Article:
George Harrison’s interest in Indian music began in 1965; in December of that year he can be heard playing a sitar on ‘Norwegian Wood (This Bird Has Flown)’. His interest in the sitar had been provoked during the filming of HELP!, during which The Beatles shot a scene in an Indian restaurant. Shortly after the filming was completed, and while the Beatles were in Los Angeles for their American tour, George met the Byrds who urged him to listen to an album by Ravi Shankar called Portrait of a Genius. According to George, “I put it on and it hit a certain spot in me that I can’t explain, but it seemed very familiar to me.”
Later George met Shankar in London and in mid September 1966 he flew to Bombay where he stayed at the Taj Mahal Hotel and spent most of the next month taking sitar lessons from the Indian master musician. In March 1967 George and four Indian musicians from the London Asian Music Circle recorded ‘Within You, Without You’ that featured on Sgt Pepper’s Lonely Hearts Club Band.
The offer of the Wonderwall soundtrack project to George came from Joe Massot, the film’s director, who had met the Beatles on the set of Help! He had originally wanted the Bee Gees to compose the music for his film about a lonely professor, played by Irish actor Jack McGowan, who catches sight of and then becomes obsessed by his beautiful neighbour, a Vogue model by the name of Penny Lane, played by Jane Birkin. After the Bee Gees declined in October 1967 George was asked to write the music.
Given complete artistic freedom to compose whatever he wanted George grabbed the chance to further educate western audiences about Indian music. He wrote music for various Indian instruments including the oboe-like shehnai, the sarod, similar to a lute, the santoor, a type of hammered dulcimer with up to 100 strings and naturally the sitar. He also wrote more traditional rock and pop based music to complete the soundtrack.
George collaborated with John Barham, a classically trained pianist and musical arranger, who transcribed what Harrison sang to him, like George, Barham also had a love of Indian classical music. According to George, "I had a regular wind-up stopwatch and I watched the film to 'spot-in' the music with the watch. I wrote the timings down in my book, then I'd go to [the recording studio], make up a piece, record it.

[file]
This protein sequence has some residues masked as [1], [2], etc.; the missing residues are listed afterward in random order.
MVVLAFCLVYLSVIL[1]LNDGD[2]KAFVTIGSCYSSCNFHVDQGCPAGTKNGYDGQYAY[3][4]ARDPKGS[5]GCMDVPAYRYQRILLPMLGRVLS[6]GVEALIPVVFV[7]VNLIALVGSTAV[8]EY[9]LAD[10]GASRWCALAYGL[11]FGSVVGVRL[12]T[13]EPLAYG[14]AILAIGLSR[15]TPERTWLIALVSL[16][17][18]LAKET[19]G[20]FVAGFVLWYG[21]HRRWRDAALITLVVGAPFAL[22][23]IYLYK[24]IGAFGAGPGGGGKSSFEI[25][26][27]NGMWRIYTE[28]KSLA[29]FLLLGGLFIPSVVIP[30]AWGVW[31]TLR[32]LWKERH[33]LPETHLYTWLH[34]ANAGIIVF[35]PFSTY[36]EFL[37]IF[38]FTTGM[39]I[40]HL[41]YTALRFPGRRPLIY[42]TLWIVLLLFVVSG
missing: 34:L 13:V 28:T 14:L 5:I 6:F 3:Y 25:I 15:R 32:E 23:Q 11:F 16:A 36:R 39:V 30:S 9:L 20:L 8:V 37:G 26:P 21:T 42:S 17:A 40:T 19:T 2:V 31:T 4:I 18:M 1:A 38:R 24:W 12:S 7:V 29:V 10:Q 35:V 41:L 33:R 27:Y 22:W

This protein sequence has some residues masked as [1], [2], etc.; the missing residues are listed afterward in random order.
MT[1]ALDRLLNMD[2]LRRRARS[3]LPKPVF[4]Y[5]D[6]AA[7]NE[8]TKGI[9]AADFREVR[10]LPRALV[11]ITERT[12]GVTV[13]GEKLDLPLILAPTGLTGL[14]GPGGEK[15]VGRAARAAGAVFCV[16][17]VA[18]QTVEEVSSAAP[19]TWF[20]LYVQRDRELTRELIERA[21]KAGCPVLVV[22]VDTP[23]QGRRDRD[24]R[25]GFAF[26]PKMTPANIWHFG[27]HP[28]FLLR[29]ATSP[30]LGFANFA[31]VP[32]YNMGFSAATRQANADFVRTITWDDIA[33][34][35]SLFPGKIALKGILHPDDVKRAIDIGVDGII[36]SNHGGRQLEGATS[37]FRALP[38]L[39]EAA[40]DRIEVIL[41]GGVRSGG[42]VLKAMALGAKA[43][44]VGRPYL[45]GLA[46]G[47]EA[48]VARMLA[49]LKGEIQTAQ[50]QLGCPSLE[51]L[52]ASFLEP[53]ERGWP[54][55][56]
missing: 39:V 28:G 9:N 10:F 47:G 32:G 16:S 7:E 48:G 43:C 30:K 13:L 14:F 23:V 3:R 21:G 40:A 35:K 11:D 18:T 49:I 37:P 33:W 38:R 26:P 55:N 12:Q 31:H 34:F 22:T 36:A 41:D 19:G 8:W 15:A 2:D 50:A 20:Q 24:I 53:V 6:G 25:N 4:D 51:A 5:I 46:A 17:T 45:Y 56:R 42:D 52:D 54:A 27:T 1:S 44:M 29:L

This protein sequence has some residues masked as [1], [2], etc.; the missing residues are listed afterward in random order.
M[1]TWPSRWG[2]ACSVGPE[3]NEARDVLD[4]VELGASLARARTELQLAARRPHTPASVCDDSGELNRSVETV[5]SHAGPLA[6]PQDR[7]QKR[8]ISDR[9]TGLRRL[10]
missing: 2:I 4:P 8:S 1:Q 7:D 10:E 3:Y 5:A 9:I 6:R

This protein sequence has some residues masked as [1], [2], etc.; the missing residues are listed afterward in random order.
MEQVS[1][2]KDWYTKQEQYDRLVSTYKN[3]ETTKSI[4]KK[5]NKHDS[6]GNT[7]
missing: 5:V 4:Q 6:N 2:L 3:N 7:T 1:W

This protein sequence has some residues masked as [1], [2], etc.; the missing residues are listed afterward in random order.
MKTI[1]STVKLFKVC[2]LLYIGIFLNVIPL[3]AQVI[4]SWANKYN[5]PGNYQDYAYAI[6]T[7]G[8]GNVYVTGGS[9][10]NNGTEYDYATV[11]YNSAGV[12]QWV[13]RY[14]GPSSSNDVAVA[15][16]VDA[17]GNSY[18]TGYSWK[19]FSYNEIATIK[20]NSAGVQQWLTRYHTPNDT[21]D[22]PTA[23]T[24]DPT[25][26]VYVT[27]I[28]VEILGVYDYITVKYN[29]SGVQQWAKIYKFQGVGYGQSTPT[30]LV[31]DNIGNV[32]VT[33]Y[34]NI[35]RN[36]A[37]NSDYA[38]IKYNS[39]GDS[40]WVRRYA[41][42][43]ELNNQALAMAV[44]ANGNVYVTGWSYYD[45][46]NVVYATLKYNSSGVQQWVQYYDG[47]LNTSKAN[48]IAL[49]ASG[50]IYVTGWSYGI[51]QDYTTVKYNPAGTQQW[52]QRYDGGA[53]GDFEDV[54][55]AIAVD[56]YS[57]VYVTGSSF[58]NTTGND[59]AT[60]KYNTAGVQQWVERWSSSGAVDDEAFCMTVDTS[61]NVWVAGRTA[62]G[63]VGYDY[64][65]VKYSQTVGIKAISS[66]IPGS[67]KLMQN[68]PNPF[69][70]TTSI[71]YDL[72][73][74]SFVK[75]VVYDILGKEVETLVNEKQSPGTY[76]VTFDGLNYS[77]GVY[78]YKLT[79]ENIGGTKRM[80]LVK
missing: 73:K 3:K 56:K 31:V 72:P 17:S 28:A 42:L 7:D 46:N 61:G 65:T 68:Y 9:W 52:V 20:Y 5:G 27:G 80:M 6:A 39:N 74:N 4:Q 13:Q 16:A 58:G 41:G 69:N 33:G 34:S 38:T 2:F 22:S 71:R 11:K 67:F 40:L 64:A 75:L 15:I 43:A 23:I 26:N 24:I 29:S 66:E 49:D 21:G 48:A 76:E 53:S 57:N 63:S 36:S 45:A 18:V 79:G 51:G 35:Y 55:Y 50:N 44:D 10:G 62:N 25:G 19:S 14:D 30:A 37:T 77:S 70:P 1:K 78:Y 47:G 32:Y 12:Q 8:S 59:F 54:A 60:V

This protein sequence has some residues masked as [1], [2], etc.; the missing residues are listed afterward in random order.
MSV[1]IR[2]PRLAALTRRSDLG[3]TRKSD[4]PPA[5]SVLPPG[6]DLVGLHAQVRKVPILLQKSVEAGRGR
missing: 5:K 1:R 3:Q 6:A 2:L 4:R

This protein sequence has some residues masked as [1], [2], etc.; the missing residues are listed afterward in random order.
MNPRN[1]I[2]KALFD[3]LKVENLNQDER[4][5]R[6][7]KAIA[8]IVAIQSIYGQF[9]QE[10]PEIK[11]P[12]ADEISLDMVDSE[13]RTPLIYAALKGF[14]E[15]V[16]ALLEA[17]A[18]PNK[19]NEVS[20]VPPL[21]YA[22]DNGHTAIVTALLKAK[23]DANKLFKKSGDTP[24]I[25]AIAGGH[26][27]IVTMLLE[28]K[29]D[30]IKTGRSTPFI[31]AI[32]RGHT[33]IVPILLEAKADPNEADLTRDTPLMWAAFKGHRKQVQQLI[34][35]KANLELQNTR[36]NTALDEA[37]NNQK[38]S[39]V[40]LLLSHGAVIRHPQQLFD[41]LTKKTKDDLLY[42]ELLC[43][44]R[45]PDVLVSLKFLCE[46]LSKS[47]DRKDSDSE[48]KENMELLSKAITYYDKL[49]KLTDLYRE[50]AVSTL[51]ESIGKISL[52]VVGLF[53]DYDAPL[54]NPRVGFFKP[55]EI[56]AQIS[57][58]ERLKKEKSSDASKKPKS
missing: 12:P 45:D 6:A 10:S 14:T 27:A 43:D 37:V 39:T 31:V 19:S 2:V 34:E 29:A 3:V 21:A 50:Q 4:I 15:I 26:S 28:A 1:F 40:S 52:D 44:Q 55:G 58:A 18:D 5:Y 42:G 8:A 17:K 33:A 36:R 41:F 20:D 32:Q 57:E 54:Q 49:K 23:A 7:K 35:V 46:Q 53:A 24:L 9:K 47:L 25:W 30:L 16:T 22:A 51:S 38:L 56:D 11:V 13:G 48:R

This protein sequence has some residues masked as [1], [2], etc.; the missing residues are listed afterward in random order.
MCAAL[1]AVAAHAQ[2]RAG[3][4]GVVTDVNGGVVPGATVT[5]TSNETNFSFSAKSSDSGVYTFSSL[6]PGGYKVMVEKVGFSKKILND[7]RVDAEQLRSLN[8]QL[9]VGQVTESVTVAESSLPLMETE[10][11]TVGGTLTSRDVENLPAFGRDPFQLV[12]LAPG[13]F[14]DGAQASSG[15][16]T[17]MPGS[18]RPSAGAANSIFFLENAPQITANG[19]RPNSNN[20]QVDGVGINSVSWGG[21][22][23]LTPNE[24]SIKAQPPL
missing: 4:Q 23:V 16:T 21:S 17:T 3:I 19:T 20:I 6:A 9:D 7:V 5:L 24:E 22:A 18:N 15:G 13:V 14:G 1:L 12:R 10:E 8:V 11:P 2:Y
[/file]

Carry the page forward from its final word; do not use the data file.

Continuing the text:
The studio was Abbey Road and the recording of Wonderwall Music began on 22 November 1967, with some additional sessions at De Lane Lea Studios. In January 1968 George went to Bombay and recorded the remainder of the Indian music at HMV Studios. The studios were primitive compared to London and on some tracks, including ’In the Park’, you can faintly hear traffic noise from the street below the studio. While in Bombay George also recorded the backing track to ‘The Inner Light’, which became the B-side of The Beatles' single, ‘Lady Madonna’. Returning to England for final over dubbing, everything was finished by 15 February, when George and John Lennon and their wives went to India for a transcendental meditation course with Maharishi Mahesh Yogi.
Besides the Indian musicians and John Barham, the principal Western musicians on the soundtrack were the Remo Four, a Liverpool group that were also managed by Brian Epstein. The quartet was guitarist, Colin Manley, Tony Ashton on keyboards, Phillip Rogers on bass and drummer, Roy Dyke; Manley was a classmate of Paul McCartney at school. Ashton and Dyke would later join forces with guitarist Kim Gardner, who had been in The Creation and then The Birds with Ronnie Wood, to form Ashton, Gardner and Dyke. Later still Ashton joined with Ian Paice and Jon Lord after the break-up of Deep Purple in 1977 to form Paice Ashton Lord.
Ringo Starr and Eric Clapton play on ‘Ski-ing’, while Peter Tork of the Monkees, plays banjo. Eric Clapton, who plays the fuzzy blues guitar riff on the track was still in Cream and his involvement with the project was his first with George, though there would of course be many more. Harmonica player, Tommy Reilly, best known for playing theme tune to BBC television's Dixon of Dock Green made up the contingent of Western musicians.
George attended the premiere of Wonderwall, at the Cannes Film Festival on 17 May 1968. After the film’s producers failed to purchase the rights to the soundtrack George released Wonderwall Music through Apple, becoming the Beatles’ new label’s first album release in November 1968, as well as the first solo album by a member of the Beatles.
The reissue of the newly remastered album in The Apple Years 1968- 1975 box set includes a number of bonus tracks not on the original 1968 release.
You can order the Apple Years boxset from the Official George Harrison store here